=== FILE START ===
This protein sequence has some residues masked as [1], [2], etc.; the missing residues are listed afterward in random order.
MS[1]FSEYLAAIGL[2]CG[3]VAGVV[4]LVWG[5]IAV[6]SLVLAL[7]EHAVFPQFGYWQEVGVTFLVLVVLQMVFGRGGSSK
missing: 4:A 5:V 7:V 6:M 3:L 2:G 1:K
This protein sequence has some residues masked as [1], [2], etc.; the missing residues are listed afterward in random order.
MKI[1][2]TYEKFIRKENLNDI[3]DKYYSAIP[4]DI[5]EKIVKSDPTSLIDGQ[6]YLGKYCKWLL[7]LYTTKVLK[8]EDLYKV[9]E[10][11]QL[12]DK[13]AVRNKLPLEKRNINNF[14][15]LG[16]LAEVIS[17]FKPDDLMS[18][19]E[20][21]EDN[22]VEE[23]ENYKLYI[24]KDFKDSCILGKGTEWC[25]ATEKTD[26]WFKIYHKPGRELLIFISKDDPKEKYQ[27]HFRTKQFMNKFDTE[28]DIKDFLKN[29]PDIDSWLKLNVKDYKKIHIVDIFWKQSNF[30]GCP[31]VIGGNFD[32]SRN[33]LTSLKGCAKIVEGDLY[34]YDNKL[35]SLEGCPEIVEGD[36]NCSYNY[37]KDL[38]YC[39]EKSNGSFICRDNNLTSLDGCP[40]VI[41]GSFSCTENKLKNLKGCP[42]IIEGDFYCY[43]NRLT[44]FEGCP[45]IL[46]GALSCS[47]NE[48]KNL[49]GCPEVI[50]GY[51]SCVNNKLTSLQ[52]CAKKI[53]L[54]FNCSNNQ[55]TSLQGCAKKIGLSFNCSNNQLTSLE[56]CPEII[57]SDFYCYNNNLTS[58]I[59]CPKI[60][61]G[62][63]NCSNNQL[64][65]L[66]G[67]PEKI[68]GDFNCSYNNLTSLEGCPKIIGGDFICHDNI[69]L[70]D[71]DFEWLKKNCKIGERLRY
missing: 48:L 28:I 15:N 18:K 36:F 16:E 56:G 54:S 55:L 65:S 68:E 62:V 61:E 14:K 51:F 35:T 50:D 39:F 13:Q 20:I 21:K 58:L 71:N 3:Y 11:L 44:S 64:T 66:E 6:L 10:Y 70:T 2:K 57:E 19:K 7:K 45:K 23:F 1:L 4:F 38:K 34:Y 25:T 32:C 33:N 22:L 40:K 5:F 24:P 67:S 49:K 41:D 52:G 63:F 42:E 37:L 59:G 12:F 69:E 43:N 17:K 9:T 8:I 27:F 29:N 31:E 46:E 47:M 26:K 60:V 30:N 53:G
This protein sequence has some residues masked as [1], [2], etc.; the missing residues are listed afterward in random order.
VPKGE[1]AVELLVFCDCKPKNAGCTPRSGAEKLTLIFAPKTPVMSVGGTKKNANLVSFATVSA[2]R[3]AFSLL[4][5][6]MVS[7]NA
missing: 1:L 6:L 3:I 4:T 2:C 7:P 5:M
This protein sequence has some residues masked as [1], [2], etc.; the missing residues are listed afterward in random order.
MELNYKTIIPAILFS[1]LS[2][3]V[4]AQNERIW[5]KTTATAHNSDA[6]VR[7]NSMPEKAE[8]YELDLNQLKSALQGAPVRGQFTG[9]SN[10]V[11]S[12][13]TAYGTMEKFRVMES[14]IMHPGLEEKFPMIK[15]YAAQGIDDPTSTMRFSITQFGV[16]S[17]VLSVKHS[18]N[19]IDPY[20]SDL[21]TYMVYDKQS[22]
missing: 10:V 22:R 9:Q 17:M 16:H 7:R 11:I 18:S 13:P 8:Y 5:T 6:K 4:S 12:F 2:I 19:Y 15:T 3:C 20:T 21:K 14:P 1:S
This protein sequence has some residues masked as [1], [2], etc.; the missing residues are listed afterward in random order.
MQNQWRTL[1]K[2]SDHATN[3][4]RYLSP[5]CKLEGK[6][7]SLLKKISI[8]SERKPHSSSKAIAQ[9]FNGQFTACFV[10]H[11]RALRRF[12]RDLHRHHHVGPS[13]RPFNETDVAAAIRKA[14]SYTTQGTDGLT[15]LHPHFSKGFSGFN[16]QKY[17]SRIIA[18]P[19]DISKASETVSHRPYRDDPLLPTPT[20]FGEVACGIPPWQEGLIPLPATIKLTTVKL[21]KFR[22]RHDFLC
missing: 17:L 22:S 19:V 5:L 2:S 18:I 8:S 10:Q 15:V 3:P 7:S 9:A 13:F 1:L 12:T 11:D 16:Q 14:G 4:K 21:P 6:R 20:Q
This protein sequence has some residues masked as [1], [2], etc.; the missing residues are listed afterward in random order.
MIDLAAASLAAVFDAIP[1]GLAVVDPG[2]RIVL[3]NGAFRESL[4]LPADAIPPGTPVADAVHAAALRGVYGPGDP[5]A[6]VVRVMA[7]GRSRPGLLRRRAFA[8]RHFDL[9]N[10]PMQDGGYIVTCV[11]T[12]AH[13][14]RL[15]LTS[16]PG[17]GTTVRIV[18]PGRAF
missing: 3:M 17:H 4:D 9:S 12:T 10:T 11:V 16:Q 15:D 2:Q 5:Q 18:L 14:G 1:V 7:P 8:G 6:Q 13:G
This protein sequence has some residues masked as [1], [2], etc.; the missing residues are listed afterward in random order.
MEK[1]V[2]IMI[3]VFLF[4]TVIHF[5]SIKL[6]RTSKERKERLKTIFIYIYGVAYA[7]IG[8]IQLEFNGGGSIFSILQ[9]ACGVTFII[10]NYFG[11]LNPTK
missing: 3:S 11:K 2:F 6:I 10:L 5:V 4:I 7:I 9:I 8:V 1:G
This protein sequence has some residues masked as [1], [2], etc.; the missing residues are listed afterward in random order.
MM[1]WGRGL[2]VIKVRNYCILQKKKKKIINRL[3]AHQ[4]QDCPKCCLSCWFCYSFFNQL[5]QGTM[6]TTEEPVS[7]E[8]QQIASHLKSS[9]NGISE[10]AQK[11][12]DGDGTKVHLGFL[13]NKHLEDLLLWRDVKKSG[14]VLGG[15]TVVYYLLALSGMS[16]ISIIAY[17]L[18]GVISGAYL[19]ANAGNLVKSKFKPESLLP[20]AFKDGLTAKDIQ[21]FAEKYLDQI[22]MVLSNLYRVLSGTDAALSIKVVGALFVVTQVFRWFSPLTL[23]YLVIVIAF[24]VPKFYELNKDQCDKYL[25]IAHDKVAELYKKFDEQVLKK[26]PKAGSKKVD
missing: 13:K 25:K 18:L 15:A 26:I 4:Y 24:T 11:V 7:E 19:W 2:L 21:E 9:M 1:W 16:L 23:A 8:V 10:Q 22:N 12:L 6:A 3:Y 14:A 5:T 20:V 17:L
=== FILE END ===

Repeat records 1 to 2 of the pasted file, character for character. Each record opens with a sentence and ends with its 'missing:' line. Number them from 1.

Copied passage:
This protein sequence has some residues masked as [1], [2], etc.; the missing residues are listed afterward in random order.
MS[1]FSEYLAAIGL[2]CG[3]VAGVV[4]LVWG[5]IAV[6]SLVLAL[7]EHAVFPQFGYWQEVGVTFLVLVVLQMVFGRGGSSK
missing: 4:A 5:V 7:V 6:M 3:L 2:G 1:K
This protein sequence has some residues masked as [1], [2], etc.; the missing residues are listed afterward in random order.
MKI[1][2]TYEKFIRKENLNDI[3]DKYYSAIP[4]DI[5]EKIVKSDPTSLIDGQ[6]YLGKYCKWLL[7]LYTTKVLK[8]EDLYKV[9]E[10][11]QL[12]DK[13]AVRNKLPLEKRNINNF[14][15]LG[16]LAEVIS[17]FKPDDLMS[18][19]E[20][21]EDN[22]VEE[23]ENYKLYI[24]KDFKDSCILGKGTEWC[25]ATEKTD[26]WFKIYHKPGRELLIFISKDDPKEKYQ[27]HFRTKQFMNKFDTE[28]DIKDFLKN[29]PDIDSWLKLNVKDYKKIHIVDIFWKQSNF[30]GCP[31]VIGGNFD[32]SRN[33]LTSLKGCAKIVEGDLY[34]YDNKL[35]SLEGCPEIVEGD[36]NCSYNY[37]KDL[38]YC[39]EKSNGSFICRDNNLTSLDGCP[40]VI[41]GSFSCTENKLKNLKGCP[42]IIEGDFYCY[43]NRLT[44]FEGCP[45]IL[46]GALSCS[47]NE[48]KNL[49]GCPEVI[50]GY[51]SCVNNKLTSLQ[52]CAKKI[53]L[54]FNCSNNQ[55]TSLQGCAKKIGLSFNCSNNQLTSLE[56]CPEII[57]SDFYCYNNNLTS[58]I[59]CPKI[60][61]G[62][63]NCSNNQL[64][65]L[66]G[67]PEKI[68]GDFNCSYNNLTSLEGCPKIIGGDFICHDNI[69]L[70]D[71]DFEWLKKNCKIGERLRY
missing: 48:L 28:I 15:N 18:K 36:F 16:E 56:G 54:S 55:L 65:S 68:E 62:V 61:E 14:K 51:F 35:T 50:D 39:F 13:Q 20:I 21:K 58:L 71:N 3:Y 11:L 44:S 64:T 66:E 6:L 10:Y 70:T 2:K 57:E 19:K 7:K 45:K 23:F 1:L 4:F 38:K 34:Y 25:T 32:C 33:N 22:L 40:K 5:F 24:P 67:S 49:K 41:D 52:G 63:F 42:E 37:L 59:G 12:F 69:E 43:N 17:K 9:T 8:I 27:F 29:N 31:E 46:E 47:M 26:K 60:V 30:N 53:G